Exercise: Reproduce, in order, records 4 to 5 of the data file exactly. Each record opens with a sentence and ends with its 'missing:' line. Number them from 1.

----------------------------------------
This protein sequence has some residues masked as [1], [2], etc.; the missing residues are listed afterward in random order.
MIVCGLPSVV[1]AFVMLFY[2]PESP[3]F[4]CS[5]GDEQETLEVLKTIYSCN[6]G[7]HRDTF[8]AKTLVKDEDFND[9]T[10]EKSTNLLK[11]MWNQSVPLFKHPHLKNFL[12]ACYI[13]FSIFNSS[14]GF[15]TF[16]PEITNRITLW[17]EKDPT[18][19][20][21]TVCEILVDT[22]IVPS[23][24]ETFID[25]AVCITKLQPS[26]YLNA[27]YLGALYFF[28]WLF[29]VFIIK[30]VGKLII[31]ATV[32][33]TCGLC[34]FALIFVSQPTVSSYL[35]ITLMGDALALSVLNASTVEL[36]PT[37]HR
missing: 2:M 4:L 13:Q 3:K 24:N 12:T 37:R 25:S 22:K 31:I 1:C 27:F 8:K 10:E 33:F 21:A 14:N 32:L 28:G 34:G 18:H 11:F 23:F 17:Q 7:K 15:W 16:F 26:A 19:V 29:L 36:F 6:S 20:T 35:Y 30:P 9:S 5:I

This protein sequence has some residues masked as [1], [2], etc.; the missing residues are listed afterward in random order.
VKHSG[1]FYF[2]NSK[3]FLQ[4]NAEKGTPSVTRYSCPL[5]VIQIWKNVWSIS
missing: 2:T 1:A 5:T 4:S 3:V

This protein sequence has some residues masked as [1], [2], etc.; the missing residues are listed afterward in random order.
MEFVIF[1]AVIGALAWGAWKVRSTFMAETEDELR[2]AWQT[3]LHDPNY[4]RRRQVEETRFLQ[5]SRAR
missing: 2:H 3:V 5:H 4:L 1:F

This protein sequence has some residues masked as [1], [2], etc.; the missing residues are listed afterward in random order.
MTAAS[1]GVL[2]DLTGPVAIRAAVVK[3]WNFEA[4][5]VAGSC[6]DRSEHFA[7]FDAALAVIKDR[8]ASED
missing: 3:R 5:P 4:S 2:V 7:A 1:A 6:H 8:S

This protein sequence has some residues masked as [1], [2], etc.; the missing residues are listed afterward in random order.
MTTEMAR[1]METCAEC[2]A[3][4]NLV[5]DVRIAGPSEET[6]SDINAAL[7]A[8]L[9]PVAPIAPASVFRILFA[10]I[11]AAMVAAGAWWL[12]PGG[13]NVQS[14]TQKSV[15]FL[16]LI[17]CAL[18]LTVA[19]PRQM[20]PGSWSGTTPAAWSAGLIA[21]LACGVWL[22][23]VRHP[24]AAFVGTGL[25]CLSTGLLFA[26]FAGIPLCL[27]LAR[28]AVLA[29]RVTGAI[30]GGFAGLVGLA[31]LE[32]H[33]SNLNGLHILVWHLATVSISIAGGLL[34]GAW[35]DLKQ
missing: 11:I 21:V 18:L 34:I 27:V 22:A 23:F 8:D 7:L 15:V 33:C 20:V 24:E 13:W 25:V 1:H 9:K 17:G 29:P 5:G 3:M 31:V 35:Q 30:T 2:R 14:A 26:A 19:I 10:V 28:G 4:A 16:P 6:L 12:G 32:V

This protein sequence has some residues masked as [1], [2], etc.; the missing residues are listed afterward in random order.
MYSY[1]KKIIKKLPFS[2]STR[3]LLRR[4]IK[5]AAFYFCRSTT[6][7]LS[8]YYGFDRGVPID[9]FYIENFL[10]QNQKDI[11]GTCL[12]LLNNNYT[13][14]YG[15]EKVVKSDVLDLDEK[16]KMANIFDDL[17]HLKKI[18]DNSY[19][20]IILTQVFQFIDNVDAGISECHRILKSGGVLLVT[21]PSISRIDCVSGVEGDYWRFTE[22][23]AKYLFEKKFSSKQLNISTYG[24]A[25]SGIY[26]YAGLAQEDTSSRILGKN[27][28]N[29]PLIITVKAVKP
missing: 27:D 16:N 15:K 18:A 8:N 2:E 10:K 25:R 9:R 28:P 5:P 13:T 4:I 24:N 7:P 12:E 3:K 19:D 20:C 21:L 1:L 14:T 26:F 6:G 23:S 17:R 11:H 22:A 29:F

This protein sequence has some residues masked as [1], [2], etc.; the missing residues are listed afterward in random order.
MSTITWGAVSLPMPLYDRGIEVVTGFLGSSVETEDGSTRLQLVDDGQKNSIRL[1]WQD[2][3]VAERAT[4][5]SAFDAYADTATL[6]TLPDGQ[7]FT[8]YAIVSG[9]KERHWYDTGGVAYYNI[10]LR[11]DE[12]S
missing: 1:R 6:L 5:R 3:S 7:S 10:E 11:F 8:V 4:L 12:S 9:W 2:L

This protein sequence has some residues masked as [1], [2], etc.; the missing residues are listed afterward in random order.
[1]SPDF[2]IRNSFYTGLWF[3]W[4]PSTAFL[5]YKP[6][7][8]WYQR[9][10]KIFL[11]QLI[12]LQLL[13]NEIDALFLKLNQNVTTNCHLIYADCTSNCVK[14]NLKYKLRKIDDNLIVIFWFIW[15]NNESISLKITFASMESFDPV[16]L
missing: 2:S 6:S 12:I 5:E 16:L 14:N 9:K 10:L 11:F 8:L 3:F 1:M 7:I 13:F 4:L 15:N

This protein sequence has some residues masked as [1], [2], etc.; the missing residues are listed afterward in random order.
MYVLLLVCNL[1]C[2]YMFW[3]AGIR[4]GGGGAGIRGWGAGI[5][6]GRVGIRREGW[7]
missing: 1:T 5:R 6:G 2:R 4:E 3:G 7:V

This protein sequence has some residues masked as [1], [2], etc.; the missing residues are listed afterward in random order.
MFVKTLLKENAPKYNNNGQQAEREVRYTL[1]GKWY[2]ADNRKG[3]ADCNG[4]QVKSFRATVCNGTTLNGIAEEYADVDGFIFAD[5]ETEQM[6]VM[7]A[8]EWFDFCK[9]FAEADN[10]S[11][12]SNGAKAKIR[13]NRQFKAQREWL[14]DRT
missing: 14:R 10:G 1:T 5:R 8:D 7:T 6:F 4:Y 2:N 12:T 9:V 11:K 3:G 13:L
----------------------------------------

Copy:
This protein sequence has some residues masked as [1], [2], etc.; the missing residues are listed afterward in random order.
MTAAS[1]GVL[2]DLTGPVAIRAAVVK[3]WNFEA[4][5]VAGSC[6]DRSEHFA[7]FDAALAVIKDR[8]ASED
missing: 3:R 5:P 4:S 2:V 7:A 1:A 6:H 8:S

This protein sequence has some residues masked as [1], [2], etc.; the missing residues are listed afterward in random order.
MTTEMAR[1]METCAEC[2]A[3][4]NLV[5]DVRIAGPSEET[6]SDINAAL[7]A[8]L[9]PVAPIAPASVFRILFA[10]I[11]AAMVAAGAWWL[12]PGG[13]NVQS[14]TQKSV[15]FL[16]LI[17]CAL[18]LTVA[19]PRQM[20]PGSWSGTTPAAWSAGLIA[21]LACGVWL[22][23]VRHP[24]AAFVGTGL[25]CLSTGLLFA[26]FAGIPLCL[27]LAR[28]AVLA[29]RVTGAI[30]GGFAGLVGLA[31]LE[32]H[33]SNLNGLHILVWHLATVSISIAGGLL[34]GAW[35]DLKQ
missing: 11:I 21:V 18:L 34:I 27:V 22:A 23:F 8:D 7:L 15:V 33:C 20:V 24:E 13:W 25:V 1:H 9:K 17:G 29:P 5:G 3:M 31:V 35:Q 30:T 2:R 14:A 26:A 19:I 10:V 28:G 4:A 16:P 6:L 12:G 32:V